Sometimes it is good to give your horse special food. However, there are some things that it is better not to feed them. What should you not feed your horse? Below is a list of foods that probably should not be included in your horse’s diet.
Fruit in large quantities
Many of us like to give our horses apples as a reward. But too much fruit can be too much of a good thing. A full belly of apples or other fruit can lead to colic or other complications. You probably shouldn’t give your horse more than one or two pieces of fruit. The danger is that horses may have access to fallen fruit from a wild tree or someone may throw a basket of spoiled apples over the fence thinking they are giving the horse a “treat.”
Lawn clippings and garden waste
Lawn and garden clippings can pose several hazards. Freshly cut or half-worn plant material can be a problem in itself, even if it appears to contain only grass.
Clippings can contain toxic plants, and there are some common garden plants, such as stinging nettle, that fall into this category. Some weeds can also be toxic.
Anything sprayed on lawns and gardens for pest and weed control can also be toxic.
Since horses don’t have to graze and chew the material themselves, they can gobble it up much faster and get their fill. This can lead to choking and colic. Sugar from freshly cut or slightly wilted clippings can cause an imbalance in the horse’s intestines that can lead to laminitis. Dispose of lawn and garden clippings in your composter or manure pile, not over the fence in the horse pasture.
The book Deadly Equines, The Shocking True Story of Meat-Eating & Murderous Horses by CuChullaine O’Reilly, founder of the Long Riders’ Guild, gets to the bottom of the fact that horses can and do eat meat (and that some of them can behave quite violently to get it). However, the fact that they can and do eat meat does not mean that they should.
A horse can be trained to eat meat, or it can be driven to do so by necessity. This does not mean that a regular meat diet is a good thing in the long run. Your horse may like an occasional bite of your hamburger or tuna sandwich and be able to eat it without harm. However, since we don’t know the long-term effects on most horses, a high meat diet would be unwise (and expensive).
Our horses are likely to be healthier if they eat the foods their digestive systems evolved to eat.
You may know someone who feels unwell after eating cabbage, broccoli, kale, Brussels sprouts, or other vegetables in the cruciferous family. Your horse may experience the same type of discomfort when eating “bubbly” vegetables like these. A few leaves or sprouts may not matter, but tossing old plants over the fence is probably not a good idea.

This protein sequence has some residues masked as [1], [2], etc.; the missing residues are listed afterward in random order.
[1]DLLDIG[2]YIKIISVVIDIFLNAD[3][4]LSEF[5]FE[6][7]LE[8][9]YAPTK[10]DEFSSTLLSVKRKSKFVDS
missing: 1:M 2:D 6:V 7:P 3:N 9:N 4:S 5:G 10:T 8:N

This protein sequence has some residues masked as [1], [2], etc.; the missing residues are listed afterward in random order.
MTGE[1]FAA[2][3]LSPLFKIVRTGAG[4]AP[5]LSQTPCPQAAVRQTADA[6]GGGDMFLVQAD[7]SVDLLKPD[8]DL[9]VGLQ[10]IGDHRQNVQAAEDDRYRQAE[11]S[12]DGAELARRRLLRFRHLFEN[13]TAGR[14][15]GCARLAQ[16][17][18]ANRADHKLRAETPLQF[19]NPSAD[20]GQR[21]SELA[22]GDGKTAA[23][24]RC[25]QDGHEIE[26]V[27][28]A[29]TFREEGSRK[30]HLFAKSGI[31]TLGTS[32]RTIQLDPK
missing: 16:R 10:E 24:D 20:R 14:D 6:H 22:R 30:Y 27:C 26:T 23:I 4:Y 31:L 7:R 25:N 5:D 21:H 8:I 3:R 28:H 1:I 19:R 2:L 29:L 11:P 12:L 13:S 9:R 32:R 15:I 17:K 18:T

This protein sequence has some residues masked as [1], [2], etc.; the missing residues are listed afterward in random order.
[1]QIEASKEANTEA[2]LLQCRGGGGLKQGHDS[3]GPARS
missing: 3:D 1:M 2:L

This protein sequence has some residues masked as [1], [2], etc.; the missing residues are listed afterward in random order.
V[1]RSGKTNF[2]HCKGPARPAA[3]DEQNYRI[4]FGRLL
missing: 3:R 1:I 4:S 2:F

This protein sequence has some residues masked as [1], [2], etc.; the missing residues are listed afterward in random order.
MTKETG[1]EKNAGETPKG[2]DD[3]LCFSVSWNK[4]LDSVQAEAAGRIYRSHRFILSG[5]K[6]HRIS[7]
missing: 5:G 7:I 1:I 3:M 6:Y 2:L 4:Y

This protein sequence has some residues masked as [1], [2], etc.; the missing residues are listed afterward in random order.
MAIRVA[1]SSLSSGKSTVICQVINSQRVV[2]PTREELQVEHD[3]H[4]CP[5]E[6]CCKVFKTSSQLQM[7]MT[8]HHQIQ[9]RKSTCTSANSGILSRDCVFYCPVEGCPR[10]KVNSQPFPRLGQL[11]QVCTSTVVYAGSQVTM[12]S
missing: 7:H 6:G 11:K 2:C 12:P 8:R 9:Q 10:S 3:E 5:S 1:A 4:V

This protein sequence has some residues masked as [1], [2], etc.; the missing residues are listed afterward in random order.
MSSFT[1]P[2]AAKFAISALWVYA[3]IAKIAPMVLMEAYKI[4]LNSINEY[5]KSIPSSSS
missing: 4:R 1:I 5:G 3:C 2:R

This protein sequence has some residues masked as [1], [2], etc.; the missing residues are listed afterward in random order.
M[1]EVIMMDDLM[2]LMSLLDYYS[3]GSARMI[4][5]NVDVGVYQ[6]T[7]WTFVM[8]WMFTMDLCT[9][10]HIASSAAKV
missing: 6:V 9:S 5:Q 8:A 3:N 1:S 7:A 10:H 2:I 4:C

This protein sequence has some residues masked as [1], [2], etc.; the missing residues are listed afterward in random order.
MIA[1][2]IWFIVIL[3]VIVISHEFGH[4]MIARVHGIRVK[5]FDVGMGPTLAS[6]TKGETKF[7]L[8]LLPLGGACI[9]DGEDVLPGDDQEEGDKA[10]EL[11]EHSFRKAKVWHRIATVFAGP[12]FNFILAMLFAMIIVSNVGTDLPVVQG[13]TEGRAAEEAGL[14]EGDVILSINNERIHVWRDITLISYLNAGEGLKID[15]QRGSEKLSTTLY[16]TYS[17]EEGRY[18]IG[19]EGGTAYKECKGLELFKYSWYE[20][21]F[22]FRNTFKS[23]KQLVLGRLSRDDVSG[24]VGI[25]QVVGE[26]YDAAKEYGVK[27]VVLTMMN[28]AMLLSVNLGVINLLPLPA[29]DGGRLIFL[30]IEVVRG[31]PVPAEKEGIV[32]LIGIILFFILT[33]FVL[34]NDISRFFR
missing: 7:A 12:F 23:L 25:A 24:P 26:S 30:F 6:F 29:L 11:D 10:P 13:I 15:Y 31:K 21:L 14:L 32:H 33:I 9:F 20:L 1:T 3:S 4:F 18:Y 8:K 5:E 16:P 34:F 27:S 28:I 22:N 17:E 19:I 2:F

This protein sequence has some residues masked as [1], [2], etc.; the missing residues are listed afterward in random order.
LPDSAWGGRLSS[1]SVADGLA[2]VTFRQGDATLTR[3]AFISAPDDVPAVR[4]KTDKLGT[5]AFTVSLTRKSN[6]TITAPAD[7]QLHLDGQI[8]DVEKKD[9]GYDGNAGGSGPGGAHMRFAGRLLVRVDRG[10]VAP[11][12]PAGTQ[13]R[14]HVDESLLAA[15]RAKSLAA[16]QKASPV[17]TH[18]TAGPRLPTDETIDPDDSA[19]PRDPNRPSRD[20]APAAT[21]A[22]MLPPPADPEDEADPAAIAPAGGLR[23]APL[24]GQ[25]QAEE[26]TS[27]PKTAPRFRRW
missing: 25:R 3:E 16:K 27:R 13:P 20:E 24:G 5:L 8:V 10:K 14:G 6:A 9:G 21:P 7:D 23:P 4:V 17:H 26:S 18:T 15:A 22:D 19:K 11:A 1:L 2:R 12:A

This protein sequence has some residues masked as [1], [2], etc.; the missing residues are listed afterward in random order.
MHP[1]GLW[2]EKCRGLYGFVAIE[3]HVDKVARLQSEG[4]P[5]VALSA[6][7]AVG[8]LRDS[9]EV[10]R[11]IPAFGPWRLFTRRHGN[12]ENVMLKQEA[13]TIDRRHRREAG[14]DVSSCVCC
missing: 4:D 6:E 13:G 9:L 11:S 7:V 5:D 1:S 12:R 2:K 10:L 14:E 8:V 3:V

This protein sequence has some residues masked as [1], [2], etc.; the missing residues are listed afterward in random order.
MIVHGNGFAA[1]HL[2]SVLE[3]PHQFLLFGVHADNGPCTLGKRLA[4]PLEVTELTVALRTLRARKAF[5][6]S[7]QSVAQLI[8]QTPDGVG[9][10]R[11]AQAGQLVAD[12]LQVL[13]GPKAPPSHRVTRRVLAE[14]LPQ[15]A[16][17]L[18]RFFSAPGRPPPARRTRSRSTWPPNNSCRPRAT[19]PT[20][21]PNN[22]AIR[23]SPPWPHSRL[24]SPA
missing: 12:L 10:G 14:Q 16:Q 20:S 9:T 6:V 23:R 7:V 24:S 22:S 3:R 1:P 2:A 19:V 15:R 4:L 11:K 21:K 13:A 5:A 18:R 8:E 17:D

Moldy or dusty hay.
If good quality pasture is not available, good quality hay is the next best option. However, never feed dusty or moldy hay to your horse. This can cause respiratory illness. It is not okay to feed hay that is just a little dusty or moldy.
Many people will be surprised to learn that bran mashes are not recommended except as an occasional treat. Excessive consumption of bran mashes can lead to mineral imbalances, so they should not be offered more than once a week, and preferably even less often.
Consumption of sweet clover can cause very unpleasant sunburn, mouth sores, and problems such as colic, diarrhea, and large liver syndrome. Sweet clover is common in pastures. It can grow up to 76 cm tall and has a round, pretty pink flower head in addition to its clover-like leaves.
It differs from red clover in that it does not have the characteristic white “V” on the leaves that distinguishes other clovers. If your horse eats a few stalks of meadow clover occasionally, it’s probably fine, but prolonged consumption or a large amount at one time can cause problems.
Cattle feed contains additives that are good for cattle, but very toxic to horses. Drugs such as rumen medications are commonly added to cattle feed. These drugs can be deadly to horses. Therefore, it is a good idea to buy feed from factories that specialize exclusively in making horse feed.
Silage and hay
Feeding horses hay (also called baled feed) and silage are more common in the United Kingdom and Europe than in North America. Feeding horses silage and hay can be complicated. However, these feeds have some advantages, such as higher nutritional value and lower dust production.
The way hay is cut and baled can increase the risk of botulism poisoning. Horses are very sensitive to botulinum toxin and exposure or ingestion of botulinum toxin can result in paralysis and death. Since hay is baled with high moisture content and wrapped in plastic, this is an ideal environment for the toxin to grow. Soil containing the botulinum toxin can get into the hay, where the bacteria can continue to grow.
The Ontario Ministry of Agriculture, Food and Rural Affairs point out both the advantages and disadvantages of feeding hay and silage to horses. Eight species of botulinum toxins have been identified. A vaccine exists against type B, which is the most common in horses. Care should be taken to clean up uneaten silage or hay. There is a possibility that frozen silage can cause colic, and we do not yet know if feeding acidic (and treated or conditioned) feeds to horses has long-term effects.